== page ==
MN Supreme Court ends Walz’s attempt to control pardon board

The Minnesota Board of Pardons has always required the unanimous agreement of the governor, attorney general, and chief justice of the Minnesota Supreme Court to consider a convicted criminal’s application for a possible pardon. It’s worked that way for 125 years until Governor Tim Walz’s attempted power grab aimed at effectively taking control of the pardon board as part of his agenda to politicize public safety issues.

But it’s Walz who should be seeking the pardon of dozens of ex-cons whose clemency applications were held up for months while the governor’s legal ploy played out, only to be firmly rejected upon reaching the Minnesota Supreme Court.

The high court didn’t waste any time putting the governor in his place, ruling the day after oral arguments according to the Star Tribune.

The Minnesota Supreme Court on Thursday ruled that the law requiring unanimous approval by the state’s Board of Pardons is constitutional, dealing a major blow to Gov. Tim Walz’s efforts to reshape how pardons are granted.

Walz had sought the ability to grant pardons with only one additional member of the board — on which he serves, along with the attorney general and chief justice — rather than needing a 3-0 vote to approve pardon applications.

The court’s ruling prevents Walz and Attorney General Keith Ellison from teaming up to recommend controversial candidates that would otherwise be unlikely to be considered for a pardon. In fact, such a case led Walz to challenge the system in the first place.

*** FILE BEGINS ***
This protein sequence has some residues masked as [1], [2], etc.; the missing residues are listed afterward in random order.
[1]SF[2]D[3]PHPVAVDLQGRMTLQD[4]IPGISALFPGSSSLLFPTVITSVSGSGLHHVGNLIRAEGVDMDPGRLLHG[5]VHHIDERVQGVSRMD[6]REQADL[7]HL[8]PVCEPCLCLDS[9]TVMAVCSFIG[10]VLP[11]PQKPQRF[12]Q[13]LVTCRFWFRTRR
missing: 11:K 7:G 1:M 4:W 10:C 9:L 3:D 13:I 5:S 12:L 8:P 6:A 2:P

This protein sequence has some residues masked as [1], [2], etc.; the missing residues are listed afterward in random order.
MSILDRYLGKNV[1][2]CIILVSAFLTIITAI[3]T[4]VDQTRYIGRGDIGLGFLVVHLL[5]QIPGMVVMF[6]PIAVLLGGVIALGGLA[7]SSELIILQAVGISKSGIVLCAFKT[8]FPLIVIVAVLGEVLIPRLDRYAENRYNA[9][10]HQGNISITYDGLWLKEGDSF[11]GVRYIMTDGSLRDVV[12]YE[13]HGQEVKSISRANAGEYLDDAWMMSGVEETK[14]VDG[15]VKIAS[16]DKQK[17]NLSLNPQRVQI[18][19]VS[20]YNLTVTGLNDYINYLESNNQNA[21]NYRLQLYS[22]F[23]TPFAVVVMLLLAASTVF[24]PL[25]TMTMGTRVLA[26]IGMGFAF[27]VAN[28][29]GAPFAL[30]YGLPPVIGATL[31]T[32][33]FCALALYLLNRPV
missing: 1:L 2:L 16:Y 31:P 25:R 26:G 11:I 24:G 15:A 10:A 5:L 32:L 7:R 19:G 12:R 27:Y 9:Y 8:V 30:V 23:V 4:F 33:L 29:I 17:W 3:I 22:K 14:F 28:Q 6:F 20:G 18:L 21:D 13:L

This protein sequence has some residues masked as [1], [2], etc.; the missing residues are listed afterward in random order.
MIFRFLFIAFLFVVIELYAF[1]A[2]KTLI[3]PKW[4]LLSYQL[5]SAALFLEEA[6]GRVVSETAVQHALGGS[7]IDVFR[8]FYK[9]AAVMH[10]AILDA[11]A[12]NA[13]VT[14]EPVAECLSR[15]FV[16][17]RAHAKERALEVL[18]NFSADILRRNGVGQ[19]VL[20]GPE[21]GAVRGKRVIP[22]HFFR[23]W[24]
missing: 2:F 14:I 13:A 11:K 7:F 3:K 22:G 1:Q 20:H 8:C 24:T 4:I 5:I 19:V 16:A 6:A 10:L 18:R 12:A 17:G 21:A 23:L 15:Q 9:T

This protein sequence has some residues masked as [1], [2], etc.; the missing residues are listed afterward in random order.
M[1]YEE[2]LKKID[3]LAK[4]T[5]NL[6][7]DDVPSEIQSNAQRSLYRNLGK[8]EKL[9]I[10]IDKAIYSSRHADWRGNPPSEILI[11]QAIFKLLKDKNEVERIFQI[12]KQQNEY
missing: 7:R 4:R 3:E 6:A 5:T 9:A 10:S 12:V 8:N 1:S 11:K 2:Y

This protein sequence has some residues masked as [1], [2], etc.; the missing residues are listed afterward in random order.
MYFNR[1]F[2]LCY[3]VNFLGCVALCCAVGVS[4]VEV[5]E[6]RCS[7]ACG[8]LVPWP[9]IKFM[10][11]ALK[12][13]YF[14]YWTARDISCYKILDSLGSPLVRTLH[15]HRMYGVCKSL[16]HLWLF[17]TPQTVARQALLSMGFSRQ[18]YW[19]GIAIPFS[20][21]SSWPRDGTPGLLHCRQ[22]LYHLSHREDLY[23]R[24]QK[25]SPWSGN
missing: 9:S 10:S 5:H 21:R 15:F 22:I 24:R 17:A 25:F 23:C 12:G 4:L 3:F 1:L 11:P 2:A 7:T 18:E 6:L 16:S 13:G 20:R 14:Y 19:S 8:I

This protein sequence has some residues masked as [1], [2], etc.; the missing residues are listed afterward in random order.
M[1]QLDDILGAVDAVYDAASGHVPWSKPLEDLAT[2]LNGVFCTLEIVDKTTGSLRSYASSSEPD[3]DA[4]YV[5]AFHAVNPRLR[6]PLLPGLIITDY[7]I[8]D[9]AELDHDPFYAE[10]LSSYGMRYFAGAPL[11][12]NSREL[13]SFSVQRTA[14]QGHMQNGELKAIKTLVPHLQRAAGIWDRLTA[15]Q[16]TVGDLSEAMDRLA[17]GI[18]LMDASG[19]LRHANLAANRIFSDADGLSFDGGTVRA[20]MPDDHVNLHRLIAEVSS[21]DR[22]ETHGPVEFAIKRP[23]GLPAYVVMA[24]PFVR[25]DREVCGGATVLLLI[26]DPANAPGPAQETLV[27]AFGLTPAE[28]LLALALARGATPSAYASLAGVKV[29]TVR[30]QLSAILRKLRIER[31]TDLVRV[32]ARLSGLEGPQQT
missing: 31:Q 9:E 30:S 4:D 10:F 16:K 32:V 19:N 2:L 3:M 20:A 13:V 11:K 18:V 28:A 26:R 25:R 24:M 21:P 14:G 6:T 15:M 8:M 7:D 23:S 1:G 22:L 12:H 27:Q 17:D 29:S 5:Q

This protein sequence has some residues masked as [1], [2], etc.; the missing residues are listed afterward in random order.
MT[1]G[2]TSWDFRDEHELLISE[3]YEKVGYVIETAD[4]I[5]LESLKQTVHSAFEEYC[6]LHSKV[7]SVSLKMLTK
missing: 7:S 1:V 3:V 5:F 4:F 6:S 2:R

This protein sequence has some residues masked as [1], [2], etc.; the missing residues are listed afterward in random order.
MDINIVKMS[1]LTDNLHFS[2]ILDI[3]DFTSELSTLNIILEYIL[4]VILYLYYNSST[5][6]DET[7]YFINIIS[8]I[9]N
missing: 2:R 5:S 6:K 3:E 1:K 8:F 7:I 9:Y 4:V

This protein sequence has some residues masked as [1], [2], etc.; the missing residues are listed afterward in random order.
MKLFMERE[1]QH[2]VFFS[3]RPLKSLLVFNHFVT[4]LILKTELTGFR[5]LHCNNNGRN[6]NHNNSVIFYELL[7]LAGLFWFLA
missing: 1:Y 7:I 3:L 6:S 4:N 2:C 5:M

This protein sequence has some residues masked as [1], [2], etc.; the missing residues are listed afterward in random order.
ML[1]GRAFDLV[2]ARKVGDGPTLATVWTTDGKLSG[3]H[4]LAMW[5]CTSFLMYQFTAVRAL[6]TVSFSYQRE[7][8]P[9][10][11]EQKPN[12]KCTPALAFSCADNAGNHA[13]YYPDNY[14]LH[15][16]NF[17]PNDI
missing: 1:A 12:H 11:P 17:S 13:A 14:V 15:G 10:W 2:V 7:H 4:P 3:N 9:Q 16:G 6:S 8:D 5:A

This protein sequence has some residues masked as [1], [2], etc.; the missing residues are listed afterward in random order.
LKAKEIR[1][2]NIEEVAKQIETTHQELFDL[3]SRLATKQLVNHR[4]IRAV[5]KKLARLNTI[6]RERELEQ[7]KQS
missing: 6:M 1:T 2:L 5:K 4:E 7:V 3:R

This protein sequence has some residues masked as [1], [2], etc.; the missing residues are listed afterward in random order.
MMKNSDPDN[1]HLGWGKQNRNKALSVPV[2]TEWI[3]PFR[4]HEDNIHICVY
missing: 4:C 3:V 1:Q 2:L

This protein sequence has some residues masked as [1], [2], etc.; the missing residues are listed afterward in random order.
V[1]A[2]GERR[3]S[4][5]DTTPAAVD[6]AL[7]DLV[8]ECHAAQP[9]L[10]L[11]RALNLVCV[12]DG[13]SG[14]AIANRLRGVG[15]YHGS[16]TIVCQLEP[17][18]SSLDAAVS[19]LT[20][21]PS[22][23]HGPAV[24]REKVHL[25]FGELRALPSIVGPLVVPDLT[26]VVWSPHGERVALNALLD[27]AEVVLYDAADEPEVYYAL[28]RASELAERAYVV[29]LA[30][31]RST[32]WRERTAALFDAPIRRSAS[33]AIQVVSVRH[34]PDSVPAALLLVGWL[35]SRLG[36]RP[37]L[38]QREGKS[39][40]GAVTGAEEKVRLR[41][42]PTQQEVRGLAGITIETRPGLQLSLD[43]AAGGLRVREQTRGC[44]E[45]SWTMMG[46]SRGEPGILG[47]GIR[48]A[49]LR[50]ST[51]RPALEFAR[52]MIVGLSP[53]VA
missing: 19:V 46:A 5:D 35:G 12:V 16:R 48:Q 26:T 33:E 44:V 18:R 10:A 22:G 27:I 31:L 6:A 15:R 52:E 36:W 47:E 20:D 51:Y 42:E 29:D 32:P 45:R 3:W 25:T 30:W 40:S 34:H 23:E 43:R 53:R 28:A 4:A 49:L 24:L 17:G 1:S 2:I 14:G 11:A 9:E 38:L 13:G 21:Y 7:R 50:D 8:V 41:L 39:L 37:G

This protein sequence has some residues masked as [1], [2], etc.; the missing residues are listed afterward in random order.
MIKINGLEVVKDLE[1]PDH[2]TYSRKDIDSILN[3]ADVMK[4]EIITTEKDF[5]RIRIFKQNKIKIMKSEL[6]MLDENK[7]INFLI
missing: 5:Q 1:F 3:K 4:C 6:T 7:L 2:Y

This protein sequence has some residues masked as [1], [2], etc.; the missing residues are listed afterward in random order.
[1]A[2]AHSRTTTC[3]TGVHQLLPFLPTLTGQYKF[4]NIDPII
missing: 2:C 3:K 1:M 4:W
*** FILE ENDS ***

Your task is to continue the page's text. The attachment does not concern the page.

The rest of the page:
Walz had sided with a lawsuit filed by a woman who unsuccessfully sought a pardon for a manslaughter sentence she served for killing her husband after she said he stabbed and raped her. Walz and Attorney General Keith Ellison voted to grant Amrey Shefa’s request to be pardoned, but Supreme Court Chief Justice Lorie Skjerven Gildea did not agree.

Shefa has said that she also fears deportation back to Ethiopia, where she believes she will be killed by her husband’s family out of revenge.

Walz’s challenge to the law put all such requests on hold for months as the case moved through the courts. When Walz tried to put the onus for the delay on Gildea, the chief justice called his bluff.

Gildea recused herself from the case because of her role on the board and as a party to the lawsuit. Gildea and Walz have been at odds over whether the board could still meet while this case was pending.

The chief justice in June told Walz that the board had no choice but to postpone its first scheduled meeting to consider a batch of 34 applications until the constitutional question over the board’s statute was resolved by the courts. Walz responded that he was “disappointed” upon learning that Gildea was “refusing” to attend the meeting.

Walz has approached state lawmakers about tackling his proposed changes. But there appears to be little interest at this point. Meantime, the dozens of convicts whose pardon requests have been held up will finally see their applications reviewed in November, months late thanks to Walz’s failed power grab.